Movie Review: 'The Boys from Brazil'

by N.B. Forrest

15 July 2005

Directed by (Probable Jew) Franklin Schaffner

Based on the bestselling cold-sweat nightmare of yid scribbler Ira Levin, "Boys" begins with a young, kinky-haired jew "idealist" using his hooked proboscis to sniff around South America on the trail of old Nazi "war criminals." He gets a local shitlet to plant a bug in the mansion of his German employer and hits paydirt: a secret meeting of SS men, including the hebes' most elusive quarry of all, Dr. Josef Mengele (Gregory Peck). Mengele tells the men he has a vitally important mission for them: they are to kill 94 old men living in various White nations. Jewboy takes his recording of the meeting, scurries ratlike back to his hotel and makes a breathless phone call to geriatric Nazi hunter Ezra Lieberman (played with just the right amount of jewiness by Laurence Olivier). Lieberman, kvetching about being woken in the middle of the night, doesn't want to hear it. Then Mengele and his SS boys kick the jewpunk's door in, give him the cold steel and grab the tape. Mengele picks up the receiver and listens in silence for a long moment as Lieberman says "Hello? Hello?" then hangs up.

Reluctantly, Lieberman continues the pursuit where the stiff left off. He cashes in a chit with a newswire crony who owes him a favor, asking to be informed about any unusual deaths of 65 year-old men in Europe and North America; sure enough, they start dropping like flies. Looking for clues as to the purpose of the killings, Lieberman interviews the widows. On the first such visit, he notices the widow has a rather aloof teenage son with dark brown hair and penetrating blue eyes. A son she clearly dotes on. The mean ol' bagel snapper takes an instant dislike to the poor little fellow. Next Lieberman moves on to the States to meet with another widow. As he questions her in her kitchen, who strolls in but the smart-ass German kid. The old zhid is astonished. "Do you know you have carbon copy?" he sputters. The widow tells him her son was adopted.

Lieberman is badly rattled now. He goes to a German prison to interrogate the woman who handled the American adoptions, a camp guard he'd been responsible for putting in the joint (Uta Hagen). Great scene: "Healthy Aryan babies they were, with dark hair & beautiful blue eyes -- if you're looking for a lost Jewish grandson, forget it!" she laughed mockingly as he stared at her, his eyes slits. Lieberman then consults with a medical researcher and finally puts two and two together: Mengele cloned himself a mess of Lil' Adolfs down in Brazil then farmed 'em out. Now, 14 years later, he was waxing their domineering minor civil servant pappies in order to replicate the childhood environment of the Original.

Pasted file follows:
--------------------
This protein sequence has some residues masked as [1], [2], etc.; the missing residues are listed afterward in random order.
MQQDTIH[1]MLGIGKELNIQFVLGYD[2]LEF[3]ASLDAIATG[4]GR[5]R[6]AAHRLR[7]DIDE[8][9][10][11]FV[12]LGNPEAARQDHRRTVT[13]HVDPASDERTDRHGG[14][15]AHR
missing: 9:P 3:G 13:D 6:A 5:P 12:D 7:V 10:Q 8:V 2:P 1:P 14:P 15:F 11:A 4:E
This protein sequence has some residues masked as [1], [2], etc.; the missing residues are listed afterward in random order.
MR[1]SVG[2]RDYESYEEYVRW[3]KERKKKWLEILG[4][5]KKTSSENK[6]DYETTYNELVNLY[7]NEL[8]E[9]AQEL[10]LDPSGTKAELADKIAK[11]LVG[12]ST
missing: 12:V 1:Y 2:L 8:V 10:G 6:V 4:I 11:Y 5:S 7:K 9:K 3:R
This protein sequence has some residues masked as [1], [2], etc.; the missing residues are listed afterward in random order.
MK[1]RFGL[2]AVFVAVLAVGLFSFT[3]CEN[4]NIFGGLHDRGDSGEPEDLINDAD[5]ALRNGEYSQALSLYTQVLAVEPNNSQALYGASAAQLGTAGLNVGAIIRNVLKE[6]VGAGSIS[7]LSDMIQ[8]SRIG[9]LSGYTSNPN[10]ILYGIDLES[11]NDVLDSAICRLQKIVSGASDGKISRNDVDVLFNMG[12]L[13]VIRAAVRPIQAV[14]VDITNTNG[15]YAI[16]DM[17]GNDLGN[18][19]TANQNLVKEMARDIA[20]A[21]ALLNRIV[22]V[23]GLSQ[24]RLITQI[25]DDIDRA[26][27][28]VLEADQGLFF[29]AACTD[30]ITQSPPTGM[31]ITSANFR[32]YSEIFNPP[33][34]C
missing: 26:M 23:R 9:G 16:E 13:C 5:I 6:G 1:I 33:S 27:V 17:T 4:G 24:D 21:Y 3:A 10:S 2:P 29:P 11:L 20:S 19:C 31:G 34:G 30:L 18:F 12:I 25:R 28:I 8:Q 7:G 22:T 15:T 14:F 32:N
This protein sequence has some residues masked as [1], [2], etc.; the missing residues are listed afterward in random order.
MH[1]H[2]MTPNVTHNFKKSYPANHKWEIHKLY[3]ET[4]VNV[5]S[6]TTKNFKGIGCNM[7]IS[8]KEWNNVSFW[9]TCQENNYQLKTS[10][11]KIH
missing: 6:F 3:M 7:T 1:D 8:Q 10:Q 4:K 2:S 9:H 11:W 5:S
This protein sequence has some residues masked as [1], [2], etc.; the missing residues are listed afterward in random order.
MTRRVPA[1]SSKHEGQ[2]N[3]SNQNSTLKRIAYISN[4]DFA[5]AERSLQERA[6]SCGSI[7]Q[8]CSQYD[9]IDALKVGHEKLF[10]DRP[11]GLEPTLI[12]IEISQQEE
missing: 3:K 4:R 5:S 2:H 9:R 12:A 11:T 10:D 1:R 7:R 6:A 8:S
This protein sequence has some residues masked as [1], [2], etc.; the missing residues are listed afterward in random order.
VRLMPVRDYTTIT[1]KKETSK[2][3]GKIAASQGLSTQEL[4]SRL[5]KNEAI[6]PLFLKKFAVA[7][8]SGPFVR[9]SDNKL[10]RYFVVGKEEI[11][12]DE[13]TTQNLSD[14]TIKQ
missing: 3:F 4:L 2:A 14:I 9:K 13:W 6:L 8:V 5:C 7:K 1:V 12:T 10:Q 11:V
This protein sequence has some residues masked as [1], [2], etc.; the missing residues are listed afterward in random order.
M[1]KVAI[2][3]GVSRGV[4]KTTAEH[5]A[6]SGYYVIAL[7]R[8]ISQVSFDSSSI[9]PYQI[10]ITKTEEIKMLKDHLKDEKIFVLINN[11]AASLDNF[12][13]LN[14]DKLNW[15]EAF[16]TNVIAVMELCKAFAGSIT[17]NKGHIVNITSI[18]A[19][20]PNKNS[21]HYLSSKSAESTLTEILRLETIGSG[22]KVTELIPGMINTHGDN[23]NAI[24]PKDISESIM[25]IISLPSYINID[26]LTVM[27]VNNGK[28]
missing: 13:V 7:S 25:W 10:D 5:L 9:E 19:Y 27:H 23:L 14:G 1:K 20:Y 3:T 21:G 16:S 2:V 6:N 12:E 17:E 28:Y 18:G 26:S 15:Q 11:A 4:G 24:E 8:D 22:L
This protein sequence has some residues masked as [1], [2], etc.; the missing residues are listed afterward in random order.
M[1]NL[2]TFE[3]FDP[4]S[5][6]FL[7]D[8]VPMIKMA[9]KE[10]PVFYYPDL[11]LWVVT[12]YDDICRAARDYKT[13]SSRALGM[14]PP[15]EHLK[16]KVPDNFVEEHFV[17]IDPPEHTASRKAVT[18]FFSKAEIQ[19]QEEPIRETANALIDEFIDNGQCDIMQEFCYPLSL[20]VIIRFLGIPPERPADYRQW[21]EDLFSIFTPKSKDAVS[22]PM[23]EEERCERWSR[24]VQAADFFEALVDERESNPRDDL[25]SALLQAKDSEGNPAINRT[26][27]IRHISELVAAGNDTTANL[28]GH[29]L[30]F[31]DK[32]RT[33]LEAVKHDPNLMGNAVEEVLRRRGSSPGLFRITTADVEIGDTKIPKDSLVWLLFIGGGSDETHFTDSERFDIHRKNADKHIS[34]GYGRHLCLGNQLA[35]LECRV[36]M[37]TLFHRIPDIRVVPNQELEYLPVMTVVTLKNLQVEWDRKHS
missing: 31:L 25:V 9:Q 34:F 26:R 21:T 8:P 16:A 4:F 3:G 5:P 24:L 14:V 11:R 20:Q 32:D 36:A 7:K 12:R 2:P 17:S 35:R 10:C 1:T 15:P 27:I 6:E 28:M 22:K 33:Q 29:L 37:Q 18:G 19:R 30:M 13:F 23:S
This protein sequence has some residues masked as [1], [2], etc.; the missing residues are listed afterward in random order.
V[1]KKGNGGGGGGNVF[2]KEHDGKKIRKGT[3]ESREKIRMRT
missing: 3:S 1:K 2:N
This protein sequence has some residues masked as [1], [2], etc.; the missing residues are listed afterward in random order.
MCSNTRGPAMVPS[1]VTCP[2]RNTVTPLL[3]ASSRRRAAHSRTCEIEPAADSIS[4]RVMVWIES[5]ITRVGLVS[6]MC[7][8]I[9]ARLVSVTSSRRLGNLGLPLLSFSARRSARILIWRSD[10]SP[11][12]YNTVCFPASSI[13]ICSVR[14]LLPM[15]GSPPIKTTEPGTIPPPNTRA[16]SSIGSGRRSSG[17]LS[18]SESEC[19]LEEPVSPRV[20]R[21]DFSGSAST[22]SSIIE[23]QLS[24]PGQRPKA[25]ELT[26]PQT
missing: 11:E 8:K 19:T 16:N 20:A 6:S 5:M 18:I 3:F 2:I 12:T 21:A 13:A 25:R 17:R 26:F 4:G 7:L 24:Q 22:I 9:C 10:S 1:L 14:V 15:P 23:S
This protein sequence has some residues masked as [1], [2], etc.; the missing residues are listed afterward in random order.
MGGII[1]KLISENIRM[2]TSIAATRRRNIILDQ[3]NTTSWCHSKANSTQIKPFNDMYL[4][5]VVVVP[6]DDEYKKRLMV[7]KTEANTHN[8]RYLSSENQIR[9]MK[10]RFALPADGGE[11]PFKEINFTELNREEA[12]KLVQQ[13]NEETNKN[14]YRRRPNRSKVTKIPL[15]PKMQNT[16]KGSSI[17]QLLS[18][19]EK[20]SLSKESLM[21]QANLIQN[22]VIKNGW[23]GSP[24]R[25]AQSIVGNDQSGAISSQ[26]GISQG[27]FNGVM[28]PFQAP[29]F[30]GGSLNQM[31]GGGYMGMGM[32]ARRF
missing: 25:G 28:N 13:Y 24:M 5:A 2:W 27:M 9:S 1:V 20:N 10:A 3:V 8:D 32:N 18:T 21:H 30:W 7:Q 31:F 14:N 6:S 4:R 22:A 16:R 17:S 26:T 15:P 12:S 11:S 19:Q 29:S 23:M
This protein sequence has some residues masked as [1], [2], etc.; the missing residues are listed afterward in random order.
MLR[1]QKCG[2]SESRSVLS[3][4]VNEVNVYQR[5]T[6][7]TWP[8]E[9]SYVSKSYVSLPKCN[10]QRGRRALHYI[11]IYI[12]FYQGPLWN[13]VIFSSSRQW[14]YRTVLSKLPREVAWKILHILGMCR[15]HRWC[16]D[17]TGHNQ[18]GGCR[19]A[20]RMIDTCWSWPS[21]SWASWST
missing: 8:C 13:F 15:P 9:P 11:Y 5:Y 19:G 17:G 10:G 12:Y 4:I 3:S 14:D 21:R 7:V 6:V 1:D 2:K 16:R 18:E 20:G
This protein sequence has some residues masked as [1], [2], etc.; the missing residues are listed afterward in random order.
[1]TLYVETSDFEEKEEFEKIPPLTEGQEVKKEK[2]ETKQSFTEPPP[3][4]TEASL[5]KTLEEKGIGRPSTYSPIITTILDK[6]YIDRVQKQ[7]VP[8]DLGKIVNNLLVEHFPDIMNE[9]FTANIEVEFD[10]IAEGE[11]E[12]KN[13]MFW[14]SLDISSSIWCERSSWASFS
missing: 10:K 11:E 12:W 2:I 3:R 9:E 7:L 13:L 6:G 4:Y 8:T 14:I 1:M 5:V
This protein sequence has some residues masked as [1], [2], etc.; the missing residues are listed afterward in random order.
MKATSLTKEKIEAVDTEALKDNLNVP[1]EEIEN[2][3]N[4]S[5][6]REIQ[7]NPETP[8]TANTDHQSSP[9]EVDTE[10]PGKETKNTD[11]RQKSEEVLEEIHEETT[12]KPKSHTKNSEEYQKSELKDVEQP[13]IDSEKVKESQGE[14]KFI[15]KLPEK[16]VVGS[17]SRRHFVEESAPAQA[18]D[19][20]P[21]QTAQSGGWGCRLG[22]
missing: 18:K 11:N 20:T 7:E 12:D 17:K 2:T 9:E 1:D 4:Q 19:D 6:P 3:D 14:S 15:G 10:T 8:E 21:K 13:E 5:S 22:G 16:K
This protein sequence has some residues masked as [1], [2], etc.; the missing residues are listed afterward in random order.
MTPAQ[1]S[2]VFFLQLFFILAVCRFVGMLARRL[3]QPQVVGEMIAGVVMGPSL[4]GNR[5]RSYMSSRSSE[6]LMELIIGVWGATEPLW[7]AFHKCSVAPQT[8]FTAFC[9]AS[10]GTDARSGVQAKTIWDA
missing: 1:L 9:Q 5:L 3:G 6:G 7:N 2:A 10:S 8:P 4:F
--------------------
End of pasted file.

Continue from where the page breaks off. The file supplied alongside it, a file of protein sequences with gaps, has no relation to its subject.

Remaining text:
The unforgettable showdown scene takes place at the Wheelock home in rural Pennsylvania. Mengele, by now on the run not only from the chew but also from his own people due to his refusal to pull the plug on his beloved project, arrives first. When Old Man Wheelock gruffly asks "You Lieberman?" he's surprised, but keeps his composure, nodding. Wheelock breeds Dobermans, which give Mengele a suspicious growl. After asking "Lieberman" about why he hunts Nazis, Wheelock snorts "I dunno about Nazis -- it's the niggers we gotta worry about...." Do tell. Knowing he's got to get rid of the hounds, Mengele gives him a spiel about being scared of dogs ever since being attacked as a child. Wheelock laughs and puts them in the next room, locking the door. As soon as this is done, Herr Doktor pulls his .45, frog-marches Wheelock to the basement and ventilates him. He gets a photo album and his face lights up with glee as he looks at his creation.

He hears a car in the drive; his old tormentor at last. The jew opens the door to the living room and sees the man on the couch pointing a smokepole at him: "Herr Lieberman," he says quietly with a deliciously evil smile. The hebe charges like a mad bull; Mengele gets off a shot that badly wounds but doesn't stop him. Thus ensues one of the most exciting -- and Depends-wearing hilarious -- scenes in the history of film as the arch enemies tear at each other with tooth and claw, rolling around on the floor. I howl every damn time I see it. Finally, Mengele gets the upper hand and the pistol. Standing to his full height over the prostrate kike -- deep scratches on his face, his white suit covered in blood -- he utters with an SS guard's commanding voice one of my all-time favorite lines of dialogue: "Get up - Jew. Up!"


I won't spoil the ending for the few here who haven't seen this masterpiece yet.

It's clear that Peck had a hoot portraying Mengele; he eats up the screen. In another side-splitting scene he attacks one of the assassins at a Nazi ball, in the mistaken assumption that he'd failed to carry out orders. "Shut up, you ugly bitch!" he barks at the man's wife as she angrily scolds him for attacking her hubby.

James Mason is in it, too. Now, what more could you possibly ask for?

God, do I love this movie. Do yourself a favor and see it.


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